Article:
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Old October 31, 2017   #1
Rajun Gardener
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Default Sweet Potatoes in containers test

I'll call it a success but I need to change a few things next year.

This spring when it was time to plant the garden was soaked so I tried some in a container to see if it was worth the effort. I'm surprised they did this good considering too much rain washed out the fertilizer and then the drought we went through. I didn't help either by not watering or fertilizing them like I should have. I think they would still be growing if I paid more attention to them.

Next year I want to use real soil mixed with potting soil and maybe perlite to allow drainage. Fill the containers up to the top to have more room for roots. Fertilize and water regularly.
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Old October 31, 2017   #2
gdaddybill
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And no weevils!!!
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Old October 31, 2017   #3
GrowingCoastal
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Nice! Wish they would grow like that up here.
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Old November 1, 2017   #4
oakley
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Cool, so there is hope for mine. I've not looked. Just assumed
they were rogue being so scraggly.

You can clip some cuttings and keep them going/overwinter
indoors, or so I've heard...my first attempt growing them this
year.
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Old November 1, 2017   #5
rdback
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Nice. So it can be done!
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Old November 1, 2017   #6
Worth1
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How big were the potatoes?
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Old November 1, 2017   #7
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Not big enough but that's my fault. It was 4lbs.
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Old November 30, 2017   #8
Carolyn506
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How big are the growing containers?
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Old November 30, 2017   #9
nancyruhl
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I tried growing them in grow bags this season. They weren't as hard to get out and not as distorted as when I used hard sided containers. They were on the gutter garden, so had all the water they wanted. The biggest one weighed 1 lb 6 oz.
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Old November 30, 2017   #10
Rajun Gardener
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Those blue containers are about 18 gallons. I'm using old cattle protein tubs farmers use. They're heavy duty so if you can find some they should last for years.
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Old December 3, 2017   #11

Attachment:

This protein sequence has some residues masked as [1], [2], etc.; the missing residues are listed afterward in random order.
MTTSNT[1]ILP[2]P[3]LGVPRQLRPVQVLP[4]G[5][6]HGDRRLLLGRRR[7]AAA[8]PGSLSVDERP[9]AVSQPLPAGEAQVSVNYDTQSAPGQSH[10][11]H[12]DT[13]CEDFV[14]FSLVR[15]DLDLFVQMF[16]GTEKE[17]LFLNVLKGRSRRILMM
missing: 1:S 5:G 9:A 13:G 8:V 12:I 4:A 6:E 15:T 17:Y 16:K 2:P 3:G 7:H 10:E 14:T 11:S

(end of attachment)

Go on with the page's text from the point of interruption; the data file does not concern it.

Rockporter
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When do you plant sweet potatoes and can I buy some slips ready to plant somewhere?
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Old December 3, 2017   #12
Rajun Gardener
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I plant in late April just to make sure we don't have any frost and to let the soil warm up some. You can buy plants but it's easy to start slips yourself and there's plenty of time to get them going.

https://tatorman.com/index.php/produ...ry/beauregard/
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Old December 3, 2017   #13
oakley
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Yes, easy to start from store bought. I purchased three varieties
of organic, ate 2/3rds of each, then tooth-picked the top 3rd from
each....the cut end into water. Some lay a cut whole half lengthways into
water. They sprouted easily. Many methods. Just need to change to
fresh water often...every few days. Start more than you need. Average
one in 5 will rot. Easily 5-15 plants/cuttings from each.

Lots of info if you google.

This past season was my first try so I did not want to use too much
garden space being in such a short NEast growing season. If it worked
for me it would certainly work in Texas. Mine grew more fingerling size.
Like a fat carrot and 6-8 inches. Still worth it.

2081 I'll have to pot up mine in April-May so they get a head start while
waiting for warm soil.
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Old December 3, 2017   #14
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I just put mine in a container of soil with about half of them sticking out and collect the slips as they grow.
Treat it like a house plant.

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Old December 3, 2017   #15
Rajun Gardener
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That works great, I used it last year instead of using the "putting the potato in a pan of water" method. Both work great.
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